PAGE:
Reduced Kidney Function Is Associated With Cardiometabolic Risk Factors, Prevalent and Predicted Risk of Cardiovascular Disease in Chinese Adults: Results From the REACTION Study

REACTION Study Group

Research output: Contribution to journalArticle

Abstract

BACKGROUND: Chronic kidney disease (CKD) increases cardiovascular disease (CVD) risk. However, the association of mildly reduced kidney function with CVD risk is unclear.

METHODS AND RESULTS: This study investigated the association of estimated glomerular filtration rate (eGFR) with prevalent CVDs, 10-year Framingham risk for coronary heart disease (CHD), and 10-year risk of atherosclerotic cardiovascular diseases (ASCVD) in 239 832 participants from the baseline of the Risk Evaluation of cAncers in Chinese diabeTic Individuals: a lONgitudinal study. With an interviewer-assisted questionnaire, we collected information on CVD, including reported CHD, stroke, or myocardial infarction. Chronic Kidney Disease-Epidemiology Collaboration (CKD-EPI) equation was used to calculate eGFR. Compared with individuals with normal eGFR (≥90 mL/min per 1.73 m(2)), those with decreased eGFR (75-89, 60-74, and <60 mL/min per 1.73 m(2)) had higher risk of prevalent obesity, diabetes mellitus, hypertension, and dyslipidemia in both men and women (P for trend all <0.001). Moreover, a significantly higher 10-year Framingham risk for CHD and 10-year risk for ASCVD was observed in both men and women with mildly decreased eGFR (60-89 mL/min per 1.73 m(2)).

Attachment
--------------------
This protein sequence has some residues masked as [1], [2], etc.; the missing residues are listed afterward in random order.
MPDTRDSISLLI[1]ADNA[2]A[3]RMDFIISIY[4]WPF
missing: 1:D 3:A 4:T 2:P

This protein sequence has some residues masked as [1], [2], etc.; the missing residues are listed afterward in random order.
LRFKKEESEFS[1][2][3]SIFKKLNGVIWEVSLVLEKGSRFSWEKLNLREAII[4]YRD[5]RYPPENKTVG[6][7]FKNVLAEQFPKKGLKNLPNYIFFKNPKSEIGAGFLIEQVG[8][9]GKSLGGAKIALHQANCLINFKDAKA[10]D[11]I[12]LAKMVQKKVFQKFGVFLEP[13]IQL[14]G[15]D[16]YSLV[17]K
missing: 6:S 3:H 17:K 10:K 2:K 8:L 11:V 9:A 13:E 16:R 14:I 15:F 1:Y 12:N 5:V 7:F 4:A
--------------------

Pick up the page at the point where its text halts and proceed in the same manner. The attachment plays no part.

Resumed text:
CONCLUSIONS: Even mildly reduced eGFR (under 90 mL/min per 1.73 m(2)) is associated with elevated 10-year Framingham risk for CHD and 10-year ASCVD risk among Chinese adults.

Original languageEnglish (US)
JournalJournal of the American Heart Association
Volume5
Issue number7
DOIs
Publication statusPublished - Jul 22 2016
Externally publishedYes

    Fingerprint

Keywords

  • atherosclerotic cardiovascular diseases
  • cardiovascular diseases
  • estimated glomerular filtration rate
  • Framingham Risk Score
  • reduced kidney function

ASJC Scopus subject areas

  • Cardiology and Cardiovascular Medicine

Cite this